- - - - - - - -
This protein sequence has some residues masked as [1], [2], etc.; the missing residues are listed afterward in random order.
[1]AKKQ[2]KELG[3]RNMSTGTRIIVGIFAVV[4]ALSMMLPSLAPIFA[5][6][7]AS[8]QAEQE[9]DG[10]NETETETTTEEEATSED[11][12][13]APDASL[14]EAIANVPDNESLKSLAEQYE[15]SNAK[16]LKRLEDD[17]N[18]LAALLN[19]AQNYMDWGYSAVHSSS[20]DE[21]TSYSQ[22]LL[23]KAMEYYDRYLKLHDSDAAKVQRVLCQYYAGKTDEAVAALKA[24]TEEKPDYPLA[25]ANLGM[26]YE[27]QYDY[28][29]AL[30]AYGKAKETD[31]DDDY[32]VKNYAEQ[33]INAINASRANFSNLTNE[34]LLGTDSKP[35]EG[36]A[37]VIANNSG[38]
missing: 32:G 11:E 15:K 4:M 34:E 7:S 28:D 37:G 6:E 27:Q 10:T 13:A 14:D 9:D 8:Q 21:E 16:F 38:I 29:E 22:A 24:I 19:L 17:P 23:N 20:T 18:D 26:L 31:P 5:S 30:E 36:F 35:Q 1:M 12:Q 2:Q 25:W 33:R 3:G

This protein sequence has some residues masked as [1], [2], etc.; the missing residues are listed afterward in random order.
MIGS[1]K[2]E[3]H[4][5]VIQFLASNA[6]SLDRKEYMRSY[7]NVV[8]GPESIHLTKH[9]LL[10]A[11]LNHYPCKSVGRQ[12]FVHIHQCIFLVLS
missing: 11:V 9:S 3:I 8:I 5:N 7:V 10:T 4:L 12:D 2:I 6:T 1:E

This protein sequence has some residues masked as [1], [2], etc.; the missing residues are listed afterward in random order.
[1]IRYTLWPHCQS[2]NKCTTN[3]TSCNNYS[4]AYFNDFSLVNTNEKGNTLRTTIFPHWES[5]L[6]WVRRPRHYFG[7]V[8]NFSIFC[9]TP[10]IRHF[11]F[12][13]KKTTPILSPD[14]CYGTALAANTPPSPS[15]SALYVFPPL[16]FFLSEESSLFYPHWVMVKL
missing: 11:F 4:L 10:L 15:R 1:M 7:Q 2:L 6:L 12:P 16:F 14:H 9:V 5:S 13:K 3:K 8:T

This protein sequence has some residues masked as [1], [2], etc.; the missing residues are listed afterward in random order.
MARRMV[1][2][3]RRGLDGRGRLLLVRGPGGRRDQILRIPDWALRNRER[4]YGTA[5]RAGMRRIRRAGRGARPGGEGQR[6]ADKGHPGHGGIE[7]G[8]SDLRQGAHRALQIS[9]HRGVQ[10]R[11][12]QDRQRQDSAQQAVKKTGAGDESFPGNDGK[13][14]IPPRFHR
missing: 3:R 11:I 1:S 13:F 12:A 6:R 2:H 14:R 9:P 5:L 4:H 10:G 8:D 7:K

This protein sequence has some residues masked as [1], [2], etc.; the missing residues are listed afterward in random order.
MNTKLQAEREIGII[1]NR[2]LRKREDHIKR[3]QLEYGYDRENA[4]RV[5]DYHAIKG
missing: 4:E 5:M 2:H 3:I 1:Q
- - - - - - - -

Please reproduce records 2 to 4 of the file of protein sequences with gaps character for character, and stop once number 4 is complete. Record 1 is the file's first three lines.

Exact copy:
This protein sequence has some residues masked as [1], [2], etc.; the missing residues are listed afterward in random order.
MIGS[1]K[2]E[3]H[4][5]VIQFLASNA[6]SLDRKEYMRSY[7]NVV[8]GPESIHLTKH[9]LL[10]A[11]LNHYPCKSVGRQ[12]FVHIHQCIFLVLS
missing: 11:V 9:S 3:I 8:I 5:N 7:V 10:T 4:L 12:D 2:I 6:T 1:E

This protein sequence has some residues masked as [1], [2], etc.; the missing residues are listed afterward in random order.
[1]IRYTLWPHCQS[2]NKCTTN[3]TSCNNYS[4]AYFNDFSLVNTNEKGNTLRTTIFPHWES[5]L[6]WVRRPRHYFG[7]V[8]NFSIFC[9]TP[10]IRHF[11]F[12][13]KKTTPILSPD[14]CYGTALAANTPPSPS[15]SALYVFPPL[16]FFLSEESSLFYPHWVMVKL
missing: 11:F 4:L 10:L 15:R 1:M 7:Q 2:L 6:L 12:P 16:F 14:H 9:V 5:S 13:K 3:K 8:T

This protein sequence has some residues masked as [1], [2], etc.; the missing residues are listed afterward in random order.
MARRMV[1][2][3]RRGLDGRGRLLLVRGPGGRRDQILRIPDWALRNRER[4]YGTA[5]RAGMRRIRRAGRGARPGGEGQR[6]ADKGHPGHGGIE[7]G[8]SDLRQGAHRALQIS[9]HRGVQ[10]R[11][12]QDRQRQDSAQQAVKKTGAGDESFPGNDGK[13][14]IPPRFHR
missing: 3:R 11:I 1:S 13:F 12:A 6:R 2:H 14:R 9:P 5:L 4:H 10:G 8:D 7:K